Upside down s and algorithms - computational formalisms and theory          


Alan Dix
Lancaster University and vfridge

This book is now out of print, but you can download the final chapter pre-print (PDF, 384K)

Full reference:
A. Dix (2003). Upside down As and algorithms - computational formalisms and theory Chapter 14 in HCI Models, Theories, and Frameworks: Toward a Mulitdisciplinary Science. John Carroll (ed.) San Francisco, USA: Morgan Kaufmann. ISBN 1-55860-808-7). pp. 381-429.
download draft chapter for comment (PDF, 274K)
glossary of HCI terms from the book
my pages on formal methods in HCI
further information about the use of on randomness in computing


The time delay as Internet signals cross the Atlantic is about 70 milliseconds, about the same time it takes for a nerve impulse to run from your finger to your brain. Parallels between computation and cognition run as far back as computers themselves. Although at first it feels as if the cold, abstruse, more formal aspects of computation are divorced from the rich ecology of the human-computer interface, the two are intimately bound. Mathematics has also been part of this picture. Indeed the theory of computation pre-dates digital computers themselves as mathematicians pondered the limits of human reasoning and computation.

There are a number of aspects of this interplay between computation, mathematics and the human-computer interface.

First, understanding your raw material is essential in all design. Part of the material of human-computer interaction is the computer itself. Theoretical and formal aspects of computing can help us understand the practical and theoretical limits of computer systems, and thus design around these limits.

Second, diagrams, drawings and models are an integral part of the design process. Formal notations can help us sketch the details of interaction, not just the surface appearance, of an interactive system and thus analyse and understand its properties before it is built. This is the area that is typically called 'formal methods' within HCI, and we'll look at an example of this in section 2.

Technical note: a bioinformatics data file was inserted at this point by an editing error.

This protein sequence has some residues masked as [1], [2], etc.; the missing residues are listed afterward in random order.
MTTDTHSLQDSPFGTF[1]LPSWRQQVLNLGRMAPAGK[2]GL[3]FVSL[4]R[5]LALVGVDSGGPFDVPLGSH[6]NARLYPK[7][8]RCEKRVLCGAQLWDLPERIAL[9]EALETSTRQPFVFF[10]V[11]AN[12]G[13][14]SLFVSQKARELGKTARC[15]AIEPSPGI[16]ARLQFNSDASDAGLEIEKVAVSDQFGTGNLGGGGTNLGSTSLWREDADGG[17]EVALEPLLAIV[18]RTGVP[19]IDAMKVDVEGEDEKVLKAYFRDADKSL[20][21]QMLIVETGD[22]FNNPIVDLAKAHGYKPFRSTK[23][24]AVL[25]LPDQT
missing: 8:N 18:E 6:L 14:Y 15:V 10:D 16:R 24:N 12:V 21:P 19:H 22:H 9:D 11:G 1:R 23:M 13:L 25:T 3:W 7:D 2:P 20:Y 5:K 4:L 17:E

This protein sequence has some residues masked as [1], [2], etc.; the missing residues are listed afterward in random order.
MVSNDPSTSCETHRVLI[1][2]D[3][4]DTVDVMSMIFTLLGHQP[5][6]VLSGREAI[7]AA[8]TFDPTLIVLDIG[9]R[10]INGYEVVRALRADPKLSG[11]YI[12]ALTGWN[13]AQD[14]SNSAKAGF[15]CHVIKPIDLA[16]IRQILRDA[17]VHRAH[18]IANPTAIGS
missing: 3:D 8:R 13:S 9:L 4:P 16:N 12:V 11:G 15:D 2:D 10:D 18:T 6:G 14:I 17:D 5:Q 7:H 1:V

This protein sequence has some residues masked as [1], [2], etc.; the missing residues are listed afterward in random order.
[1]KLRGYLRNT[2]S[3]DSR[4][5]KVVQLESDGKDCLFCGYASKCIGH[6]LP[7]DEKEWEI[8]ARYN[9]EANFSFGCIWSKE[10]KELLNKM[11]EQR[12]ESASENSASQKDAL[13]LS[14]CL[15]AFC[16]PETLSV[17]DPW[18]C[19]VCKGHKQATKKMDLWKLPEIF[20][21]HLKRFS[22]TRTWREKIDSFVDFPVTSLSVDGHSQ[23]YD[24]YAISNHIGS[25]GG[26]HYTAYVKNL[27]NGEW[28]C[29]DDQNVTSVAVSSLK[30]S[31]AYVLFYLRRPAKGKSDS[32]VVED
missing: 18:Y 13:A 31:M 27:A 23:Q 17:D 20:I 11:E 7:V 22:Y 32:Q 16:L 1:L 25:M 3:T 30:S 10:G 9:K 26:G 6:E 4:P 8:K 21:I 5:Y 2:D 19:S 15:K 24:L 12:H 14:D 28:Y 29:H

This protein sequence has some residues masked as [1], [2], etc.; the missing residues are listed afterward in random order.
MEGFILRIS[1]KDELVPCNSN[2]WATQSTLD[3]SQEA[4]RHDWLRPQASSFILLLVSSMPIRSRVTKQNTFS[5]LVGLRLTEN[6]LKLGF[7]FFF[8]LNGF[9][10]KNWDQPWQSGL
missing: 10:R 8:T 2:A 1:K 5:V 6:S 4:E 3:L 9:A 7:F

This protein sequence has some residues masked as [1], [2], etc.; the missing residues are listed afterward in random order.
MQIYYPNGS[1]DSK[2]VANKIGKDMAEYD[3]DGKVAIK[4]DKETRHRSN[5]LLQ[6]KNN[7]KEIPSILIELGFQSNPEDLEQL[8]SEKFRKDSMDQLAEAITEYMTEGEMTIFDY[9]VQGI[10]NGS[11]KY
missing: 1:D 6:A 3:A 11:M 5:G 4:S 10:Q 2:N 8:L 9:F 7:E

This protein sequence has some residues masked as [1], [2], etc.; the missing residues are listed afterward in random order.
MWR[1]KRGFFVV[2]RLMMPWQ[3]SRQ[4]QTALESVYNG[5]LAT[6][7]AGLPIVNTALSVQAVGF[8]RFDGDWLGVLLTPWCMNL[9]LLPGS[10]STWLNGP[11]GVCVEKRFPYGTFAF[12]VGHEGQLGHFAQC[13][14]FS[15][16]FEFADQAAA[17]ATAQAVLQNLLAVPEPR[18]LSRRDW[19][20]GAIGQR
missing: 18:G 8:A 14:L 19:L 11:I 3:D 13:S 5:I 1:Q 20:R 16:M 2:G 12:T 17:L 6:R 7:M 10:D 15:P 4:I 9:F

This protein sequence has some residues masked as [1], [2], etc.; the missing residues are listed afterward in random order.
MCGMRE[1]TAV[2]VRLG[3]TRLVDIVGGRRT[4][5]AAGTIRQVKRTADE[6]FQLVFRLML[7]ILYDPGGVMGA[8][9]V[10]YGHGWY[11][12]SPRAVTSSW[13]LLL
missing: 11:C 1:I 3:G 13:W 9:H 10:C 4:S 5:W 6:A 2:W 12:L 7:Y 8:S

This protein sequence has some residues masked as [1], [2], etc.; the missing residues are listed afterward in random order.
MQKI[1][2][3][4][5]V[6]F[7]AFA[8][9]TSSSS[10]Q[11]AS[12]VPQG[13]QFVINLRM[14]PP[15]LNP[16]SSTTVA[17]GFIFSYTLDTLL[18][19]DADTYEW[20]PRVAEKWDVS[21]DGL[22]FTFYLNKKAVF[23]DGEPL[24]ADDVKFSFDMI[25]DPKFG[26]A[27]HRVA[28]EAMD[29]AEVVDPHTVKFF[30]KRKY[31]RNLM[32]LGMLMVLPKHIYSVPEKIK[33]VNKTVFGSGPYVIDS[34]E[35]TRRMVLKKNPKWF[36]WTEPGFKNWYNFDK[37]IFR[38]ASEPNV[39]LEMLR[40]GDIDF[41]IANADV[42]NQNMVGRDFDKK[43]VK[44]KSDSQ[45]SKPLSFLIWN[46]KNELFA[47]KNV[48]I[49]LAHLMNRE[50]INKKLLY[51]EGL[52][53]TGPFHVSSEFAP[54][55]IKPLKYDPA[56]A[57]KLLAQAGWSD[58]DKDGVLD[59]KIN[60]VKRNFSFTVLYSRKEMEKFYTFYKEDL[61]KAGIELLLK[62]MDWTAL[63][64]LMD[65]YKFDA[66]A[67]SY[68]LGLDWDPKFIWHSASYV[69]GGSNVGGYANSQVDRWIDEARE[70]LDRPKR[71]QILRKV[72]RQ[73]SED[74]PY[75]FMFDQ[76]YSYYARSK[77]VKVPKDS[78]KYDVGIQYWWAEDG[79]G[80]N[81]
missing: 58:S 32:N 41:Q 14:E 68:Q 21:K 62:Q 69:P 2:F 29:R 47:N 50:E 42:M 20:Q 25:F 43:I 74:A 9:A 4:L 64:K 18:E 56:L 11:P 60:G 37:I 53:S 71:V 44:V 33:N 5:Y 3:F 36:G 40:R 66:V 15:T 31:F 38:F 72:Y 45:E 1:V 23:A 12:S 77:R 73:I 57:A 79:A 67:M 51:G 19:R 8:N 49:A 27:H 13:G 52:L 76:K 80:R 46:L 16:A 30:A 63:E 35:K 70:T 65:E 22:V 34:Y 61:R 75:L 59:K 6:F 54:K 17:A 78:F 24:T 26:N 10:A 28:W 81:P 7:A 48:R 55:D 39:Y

Third, various techniques from mathematics, simple counting to sophisticated equations, may be used to reason about specific problems in HCI. In this book we see chapters including Fitts' Law, a logarithmic regression; information foraging theory. which involves differential equations; not to mention the heavy reliance on statistical modelling and analysis of virtually all quantitative empirical work.

Finally, the design artefact of HCI involves people and computers working together within a socio-technical whole. Amongst the many political, social and emotional aspects of this interaction there is also an overall computational facet. The theory of computation has, from the beginning, spanned more than mere mechanical computation and conversely an understanding of digital computation can help us understand some of the complexity within rich organisational ecologies.


theory in HCI, formal methods, dialogue modelling,

Alan Dix 10/10/2002